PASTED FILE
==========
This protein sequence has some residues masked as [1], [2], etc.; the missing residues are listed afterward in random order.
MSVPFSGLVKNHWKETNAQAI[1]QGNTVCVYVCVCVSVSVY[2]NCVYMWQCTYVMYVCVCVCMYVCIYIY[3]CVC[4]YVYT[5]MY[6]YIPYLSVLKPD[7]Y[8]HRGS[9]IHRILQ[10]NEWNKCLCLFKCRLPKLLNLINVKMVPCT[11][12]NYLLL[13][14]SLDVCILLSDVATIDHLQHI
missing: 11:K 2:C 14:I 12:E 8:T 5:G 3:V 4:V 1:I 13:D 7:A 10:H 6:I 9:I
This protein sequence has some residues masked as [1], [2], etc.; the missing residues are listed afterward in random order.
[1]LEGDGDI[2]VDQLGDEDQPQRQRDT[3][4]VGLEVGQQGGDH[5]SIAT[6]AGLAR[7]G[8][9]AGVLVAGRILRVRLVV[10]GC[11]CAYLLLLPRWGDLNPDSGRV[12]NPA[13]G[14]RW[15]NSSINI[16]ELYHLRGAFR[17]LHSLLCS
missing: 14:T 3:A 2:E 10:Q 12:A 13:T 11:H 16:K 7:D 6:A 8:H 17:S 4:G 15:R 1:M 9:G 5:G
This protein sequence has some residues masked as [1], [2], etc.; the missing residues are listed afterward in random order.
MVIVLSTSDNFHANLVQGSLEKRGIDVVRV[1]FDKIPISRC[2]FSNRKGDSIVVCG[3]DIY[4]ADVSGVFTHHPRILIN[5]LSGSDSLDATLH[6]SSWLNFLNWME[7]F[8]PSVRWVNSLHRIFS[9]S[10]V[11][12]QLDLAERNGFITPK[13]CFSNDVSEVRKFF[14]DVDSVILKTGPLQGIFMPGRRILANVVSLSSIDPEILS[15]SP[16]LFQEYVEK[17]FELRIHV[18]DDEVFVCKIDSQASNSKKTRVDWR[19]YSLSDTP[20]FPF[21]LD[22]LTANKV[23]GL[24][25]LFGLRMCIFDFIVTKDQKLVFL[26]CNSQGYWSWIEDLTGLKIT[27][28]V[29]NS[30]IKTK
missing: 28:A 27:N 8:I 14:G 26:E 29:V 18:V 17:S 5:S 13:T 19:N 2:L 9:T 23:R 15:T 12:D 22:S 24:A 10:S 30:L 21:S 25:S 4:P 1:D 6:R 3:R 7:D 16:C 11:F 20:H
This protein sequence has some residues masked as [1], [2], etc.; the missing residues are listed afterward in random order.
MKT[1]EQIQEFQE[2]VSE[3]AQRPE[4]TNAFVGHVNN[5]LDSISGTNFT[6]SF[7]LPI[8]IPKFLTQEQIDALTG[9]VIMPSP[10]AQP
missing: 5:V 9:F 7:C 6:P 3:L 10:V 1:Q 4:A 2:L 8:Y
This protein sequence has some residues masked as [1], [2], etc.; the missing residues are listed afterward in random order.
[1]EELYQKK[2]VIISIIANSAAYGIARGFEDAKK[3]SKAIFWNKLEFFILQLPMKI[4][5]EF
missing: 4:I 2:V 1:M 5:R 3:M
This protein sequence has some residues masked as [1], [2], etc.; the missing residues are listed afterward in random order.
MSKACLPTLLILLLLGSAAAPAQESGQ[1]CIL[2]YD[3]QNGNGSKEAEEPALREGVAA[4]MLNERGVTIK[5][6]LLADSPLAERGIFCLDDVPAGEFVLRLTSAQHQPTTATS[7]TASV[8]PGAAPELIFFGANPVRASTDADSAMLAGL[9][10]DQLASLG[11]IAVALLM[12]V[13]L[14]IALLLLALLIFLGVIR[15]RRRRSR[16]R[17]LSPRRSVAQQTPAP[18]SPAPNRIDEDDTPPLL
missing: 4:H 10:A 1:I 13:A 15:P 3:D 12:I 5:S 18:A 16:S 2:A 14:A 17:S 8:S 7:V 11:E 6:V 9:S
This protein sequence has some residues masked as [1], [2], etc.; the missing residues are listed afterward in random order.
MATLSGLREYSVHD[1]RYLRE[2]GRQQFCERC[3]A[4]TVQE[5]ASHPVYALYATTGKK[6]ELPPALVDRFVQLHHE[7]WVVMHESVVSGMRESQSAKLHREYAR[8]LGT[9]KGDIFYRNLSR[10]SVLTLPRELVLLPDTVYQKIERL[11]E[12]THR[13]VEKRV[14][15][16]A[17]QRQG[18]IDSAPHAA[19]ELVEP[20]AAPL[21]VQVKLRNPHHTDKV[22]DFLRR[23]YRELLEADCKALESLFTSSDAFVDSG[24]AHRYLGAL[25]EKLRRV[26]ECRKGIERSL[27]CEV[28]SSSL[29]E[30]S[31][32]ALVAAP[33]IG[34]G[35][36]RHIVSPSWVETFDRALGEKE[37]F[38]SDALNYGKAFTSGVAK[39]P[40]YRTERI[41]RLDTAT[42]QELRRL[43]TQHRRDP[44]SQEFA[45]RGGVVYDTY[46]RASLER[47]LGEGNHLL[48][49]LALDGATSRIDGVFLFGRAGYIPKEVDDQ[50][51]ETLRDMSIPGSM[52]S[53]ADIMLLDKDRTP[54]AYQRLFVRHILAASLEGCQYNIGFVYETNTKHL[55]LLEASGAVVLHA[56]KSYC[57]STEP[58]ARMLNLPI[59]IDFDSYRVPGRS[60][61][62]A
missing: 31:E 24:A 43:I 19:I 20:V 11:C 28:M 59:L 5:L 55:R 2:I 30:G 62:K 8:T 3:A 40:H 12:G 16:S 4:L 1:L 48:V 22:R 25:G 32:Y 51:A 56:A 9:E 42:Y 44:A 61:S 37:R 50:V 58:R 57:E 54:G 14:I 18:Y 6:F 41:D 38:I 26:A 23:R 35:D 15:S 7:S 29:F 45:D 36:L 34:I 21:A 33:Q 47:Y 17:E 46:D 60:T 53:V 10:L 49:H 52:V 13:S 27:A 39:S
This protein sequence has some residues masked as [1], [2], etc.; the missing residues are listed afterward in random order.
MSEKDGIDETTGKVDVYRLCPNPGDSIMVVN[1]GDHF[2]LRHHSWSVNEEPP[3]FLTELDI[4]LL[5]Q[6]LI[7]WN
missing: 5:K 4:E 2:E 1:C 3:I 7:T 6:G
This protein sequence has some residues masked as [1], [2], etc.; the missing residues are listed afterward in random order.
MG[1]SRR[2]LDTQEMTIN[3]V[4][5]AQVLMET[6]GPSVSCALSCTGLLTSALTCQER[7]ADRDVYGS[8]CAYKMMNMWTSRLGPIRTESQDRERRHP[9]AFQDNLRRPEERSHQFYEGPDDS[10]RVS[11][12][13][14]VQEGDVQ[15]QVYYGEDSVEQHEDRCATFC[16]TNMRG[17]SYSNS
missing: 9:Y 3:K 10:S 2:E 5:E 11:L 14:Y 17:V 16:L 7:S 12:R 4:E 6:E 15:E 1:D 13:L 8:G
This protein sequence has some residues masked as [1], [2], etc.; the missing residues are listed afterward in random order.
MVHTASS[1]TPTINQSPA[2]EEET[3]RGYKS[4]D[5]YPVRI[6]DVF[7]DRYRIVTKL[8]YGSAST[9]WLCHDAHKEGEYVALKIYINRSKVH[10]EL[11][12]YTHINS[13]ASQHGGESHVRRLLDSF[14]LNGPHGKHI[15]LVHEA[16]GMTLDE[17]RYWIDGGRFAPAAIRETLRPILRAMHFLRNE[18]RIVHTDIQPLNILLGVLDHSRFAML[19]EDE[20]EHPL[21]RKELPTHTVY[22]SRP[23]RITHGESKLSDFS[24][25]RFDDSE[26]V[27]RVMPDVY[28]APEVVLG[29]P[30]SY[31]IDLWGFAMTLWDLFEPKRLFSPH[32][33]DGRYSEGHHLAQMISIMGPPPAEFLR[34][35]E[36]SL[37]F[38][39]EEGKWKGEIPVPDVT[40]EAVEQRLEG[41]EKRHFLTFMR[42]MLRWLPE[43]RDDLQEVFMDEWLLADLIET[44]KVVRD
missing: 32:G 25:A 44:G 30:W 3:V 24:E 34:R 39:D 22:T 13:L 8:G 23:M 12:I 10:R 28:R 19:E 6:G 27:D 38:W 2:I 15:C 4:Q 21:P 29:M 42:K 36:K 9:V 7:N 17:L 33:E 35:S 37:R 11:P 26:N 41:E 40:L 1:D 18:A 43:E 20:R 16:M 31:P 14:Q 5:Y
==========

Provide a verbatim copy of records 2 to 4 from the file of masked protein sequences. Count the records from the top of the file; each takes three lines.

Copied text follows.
This protein sequence has some residues masked as [1], [2], etc.; the missing residues are listed afterward in random order.
[1]LEGDGDI[2]VDQLGDEDQPQRQRDT[3][4]VGLEVGQQGGDH[5]SIAT[6]AGLAR[7]G[8][9]AGVLVAGRILRVRLVV[10]GC[11]CAYLLLLPRWGDLNPDSGRV[12]NPA[13]G[14]RW[15]NSSINI[16]ELYHLRGAFR[17]LHSLLCS
missing: 14:T 3:A 2:E 10:Q 12:A 13:T 11:H 16:K 7:D 6:A 8:H 17:S 4:G 15:R 1:M 9:G 5:G
This protein sequence has some residues masked as [1], [2], etc.; the missing residues are listed afterward in random order.
MVIVLSTSDNFHANLVQGSLEKRGIDVVRV[1]FDKIPISRC[2]FSNRKGDSIVVCG[3]DIY[4]ADVSGVFTHHPRILIN[5]LSGSDSLDATLH[6]SSWLNFLNWME[7]F[8]PSVRWVNSLHRIFS[9]S[10]V[11][12]QLDLAERNGFITPK[13]CFSNDVSEVRKFF[14]DVDSVILKTGPLQGIFMPGRRILANVVSLSSIDPEILS[15]SP[16]LFQEYVEK[17]FELRIHV[18]DDEVFVCKIDSQASNSKKTRVDWR[19]YSLSDTP[20]FPF[21]LD[22]LTANKV[23]GL[24][25]LFGLRMCIFDFIVTKDQKLVFL[26]CNSQGYWSWIEDLTGLKIT[27][28]V[29]NS[30]IKTK
missing: 28:A 27:N 8:I 14:G 26:E 29:V 18:V 17:S 5:S 13:T 19:N 2:L 9:T 23:R 15:T 12:D 22:S 24:A 10:S 30:L 21:S 25:S 4:P 1:D 6:R 3:R 7:D 16:C 11:F 20:H
This protein sequence has some residues masked as [1], [2], etc.; the missing residues are listed afterward in random order.
MKT[1]EQIQEFQE[2]VSE[3]AQRPE[4]TNAFVGHVNN[5]LDSISGTNFT[6]SF[7]LPI[8]IPKFLTQEQIDALTG[9]VIMPSP[10]AQP
missing: 5:V 9:F 7:C 6:P 3:L 10:V 1:Q 4:A 2:L 8:Y